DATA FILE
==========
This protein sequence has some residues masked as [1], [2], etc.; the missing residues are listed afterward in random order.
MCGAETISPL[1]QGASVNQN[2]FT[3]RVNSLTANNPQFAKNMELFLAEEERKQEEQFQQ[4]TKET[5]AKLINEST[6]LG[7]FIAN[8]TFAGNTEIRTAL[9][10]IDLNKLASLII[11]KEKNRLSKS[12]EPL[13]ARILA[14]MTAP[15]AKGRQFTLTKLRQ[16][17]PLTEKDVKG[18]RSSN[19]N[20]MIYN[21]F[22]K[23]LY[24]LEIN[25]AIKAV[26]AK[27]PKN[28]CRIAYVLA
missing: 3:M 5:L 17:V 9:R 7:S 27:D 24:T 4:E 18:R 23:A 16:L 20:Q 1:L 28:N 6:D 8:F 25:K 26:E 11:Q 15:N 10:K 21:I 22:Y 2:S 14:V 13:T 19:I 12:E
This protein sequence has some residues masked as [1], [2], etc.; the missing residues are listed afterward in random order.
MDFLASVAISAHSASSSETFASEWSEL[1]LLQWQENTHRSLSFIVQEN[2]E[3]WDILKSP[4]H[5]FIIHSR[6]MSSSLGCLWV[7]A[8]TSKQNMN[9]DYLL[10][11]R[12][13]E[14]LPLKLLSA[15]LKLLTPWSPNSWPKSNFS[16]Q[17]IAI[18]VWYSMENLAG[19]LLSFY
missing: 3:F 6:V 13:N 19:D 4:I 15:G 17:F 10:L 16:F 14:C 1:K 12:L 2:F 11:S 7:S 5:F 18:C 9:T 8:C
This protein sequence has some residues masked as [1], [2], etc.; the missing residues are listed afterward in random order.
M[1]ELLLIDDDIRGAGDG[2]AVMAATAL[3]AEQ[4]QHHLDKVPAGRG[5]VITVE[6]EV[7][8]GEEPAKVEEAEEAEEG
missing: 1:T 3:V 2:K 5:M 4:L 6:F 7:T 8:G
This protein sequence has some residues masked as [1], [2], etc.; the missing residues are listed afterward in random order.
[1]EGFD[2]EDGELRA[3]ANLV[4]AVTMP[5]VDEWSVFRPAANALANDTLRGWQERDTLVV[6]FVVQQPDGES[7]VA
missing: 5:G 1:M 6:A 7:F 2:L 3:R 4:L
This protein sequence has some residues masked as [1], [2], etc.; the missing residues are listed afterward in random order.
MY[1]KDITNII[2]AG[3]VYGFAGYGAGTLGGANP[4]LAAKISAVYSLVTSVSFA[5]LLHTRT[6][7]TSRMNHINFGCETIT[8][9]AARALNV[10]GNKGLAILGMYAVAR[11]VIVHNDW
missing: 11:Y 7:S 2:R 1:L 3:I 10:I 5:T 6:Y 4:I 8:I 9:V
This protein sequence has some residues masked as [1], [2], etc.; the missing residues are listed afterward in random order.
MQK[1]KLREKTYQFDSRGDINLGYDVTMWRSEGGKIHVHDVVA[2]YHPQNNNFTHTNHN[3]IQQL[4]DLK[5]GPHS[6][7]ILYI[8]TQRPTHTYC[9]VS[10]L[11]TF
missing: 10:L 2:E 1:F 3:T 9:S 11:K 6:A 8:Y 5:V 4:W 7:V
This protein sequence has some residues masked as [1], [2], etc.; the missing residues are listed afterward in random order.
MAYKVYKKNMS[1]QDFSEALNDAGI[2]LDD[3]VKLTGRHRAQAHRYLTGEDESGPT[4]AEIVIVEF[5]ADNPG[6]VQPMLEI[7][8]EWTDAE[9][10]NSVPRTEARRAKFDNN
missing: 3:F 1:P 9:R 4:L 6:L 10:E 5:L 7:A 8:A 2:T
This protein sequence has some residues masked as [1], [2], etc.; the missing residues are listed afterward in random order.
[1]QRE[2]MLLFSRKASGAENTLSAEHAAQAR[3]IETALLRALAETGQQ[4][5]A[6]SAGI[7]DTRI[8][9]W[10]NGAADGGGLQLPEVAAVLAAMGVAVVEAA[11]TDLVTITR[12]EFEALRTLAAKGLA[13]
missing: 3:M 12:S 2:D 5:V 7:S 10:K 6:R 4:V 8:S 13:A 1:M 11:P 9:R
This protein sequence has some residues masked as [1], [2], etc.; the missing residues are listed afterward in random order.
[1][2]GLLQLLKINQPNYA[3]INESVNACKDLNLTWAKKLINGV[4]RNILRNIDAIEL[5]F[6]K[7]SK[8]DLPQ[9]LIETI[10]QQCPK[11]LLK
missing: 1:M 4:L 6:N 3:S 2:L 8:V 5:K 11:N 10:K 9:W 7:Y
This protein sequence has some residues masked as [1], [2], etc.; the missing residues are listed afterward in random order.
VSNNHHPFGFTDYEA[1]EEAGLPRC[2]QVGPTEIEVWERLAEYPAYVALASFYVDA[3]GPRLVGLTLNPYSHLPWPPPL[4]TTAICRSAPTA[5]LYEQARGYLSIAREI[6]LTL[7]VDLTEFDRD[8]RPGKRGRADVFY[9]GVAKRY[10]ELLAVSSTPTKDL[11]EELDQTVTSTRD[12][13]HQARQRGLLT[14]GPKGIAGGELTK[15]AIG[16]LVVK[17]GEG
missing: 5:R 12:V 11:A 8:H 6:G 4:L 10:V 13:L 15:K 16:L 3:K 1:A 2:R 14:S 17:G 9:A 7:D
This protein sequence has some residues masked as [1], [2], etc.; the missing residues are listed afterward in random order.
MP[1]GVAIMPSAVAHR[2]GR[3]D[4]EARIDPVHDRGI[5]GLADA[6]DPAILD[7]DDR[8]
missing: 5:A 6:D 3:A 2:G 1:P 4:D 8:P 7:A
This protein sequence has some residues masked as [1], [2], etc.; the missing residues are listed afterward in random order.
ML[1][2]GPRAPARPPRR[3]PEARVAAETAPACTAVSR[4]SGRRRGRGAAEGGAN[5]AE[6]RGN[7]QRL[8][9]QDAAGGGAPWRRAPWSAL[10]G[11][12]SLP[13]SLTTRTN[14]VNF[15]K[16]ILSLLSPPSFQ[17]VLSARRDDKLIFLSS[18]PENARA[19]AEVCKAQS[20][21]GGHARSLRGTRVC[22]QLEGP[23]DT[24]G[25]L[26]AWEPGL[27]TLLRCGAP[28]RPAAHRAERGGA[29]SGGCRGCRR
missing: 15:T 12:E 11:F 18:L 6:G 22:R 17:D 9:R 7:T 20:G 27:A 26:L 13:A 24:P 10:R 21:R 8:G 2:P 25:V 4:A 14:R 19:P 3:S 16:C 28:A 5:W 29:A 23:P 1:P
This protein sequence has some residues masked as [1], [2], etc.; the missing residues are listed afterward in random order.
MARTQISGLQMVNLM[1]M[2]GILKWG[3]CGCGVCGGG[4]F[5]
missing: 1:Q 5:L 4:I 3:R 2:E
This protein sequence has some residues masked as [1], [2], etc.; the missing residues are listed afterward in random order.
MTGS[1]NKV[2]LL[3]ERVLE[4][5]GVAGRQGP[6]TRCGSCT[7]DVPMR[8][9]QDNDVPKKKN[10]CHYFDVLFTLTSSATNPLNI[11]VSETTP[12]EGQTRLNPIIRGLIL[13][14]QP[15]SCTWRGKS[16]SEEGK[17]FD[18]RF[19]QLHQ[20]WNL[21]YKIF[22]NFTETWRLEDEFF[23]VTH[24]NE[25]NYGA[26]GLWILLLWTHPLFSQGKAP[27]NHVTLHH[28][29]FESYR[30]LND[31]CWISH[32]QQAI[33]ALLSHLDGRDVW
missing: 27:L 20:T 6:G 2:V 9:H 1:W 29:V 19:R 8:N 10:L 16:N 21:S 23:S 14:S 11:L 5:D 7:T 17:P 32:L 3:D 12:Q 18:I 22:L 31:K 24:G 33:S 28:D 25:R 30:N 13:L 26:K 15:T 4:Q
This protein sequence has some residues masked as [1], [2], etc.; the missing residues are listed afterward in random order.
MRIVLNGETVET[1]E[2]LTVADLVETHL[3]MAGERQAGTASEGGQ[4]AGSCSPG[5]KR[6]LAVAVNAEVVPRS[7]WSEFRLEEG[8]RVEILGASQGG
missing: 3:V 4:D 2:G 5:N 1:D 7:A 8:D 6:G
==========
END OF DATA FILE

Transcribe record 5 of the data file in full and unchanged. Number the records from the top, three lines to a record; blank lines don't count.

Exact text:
This protein sequence has some residues masked as [1], [2], etc.; the missing residues are listed afterward in random order.
MY[1]KDITNII[2]AG[3]VYGFAGYGAGTLGGANP[4]LAAKISAVYSLVTSVSFA[5]LLHTRT[6][7]TSRMNHINFGCETIT[8][9]AARALNV[10]GNKGLAILGMYAVAR[11]VIVHNDW
missing: 11:Y 7:S 2:R 1:L 3:I 10:I 5:T 6:Y 4:I 8:I 9:V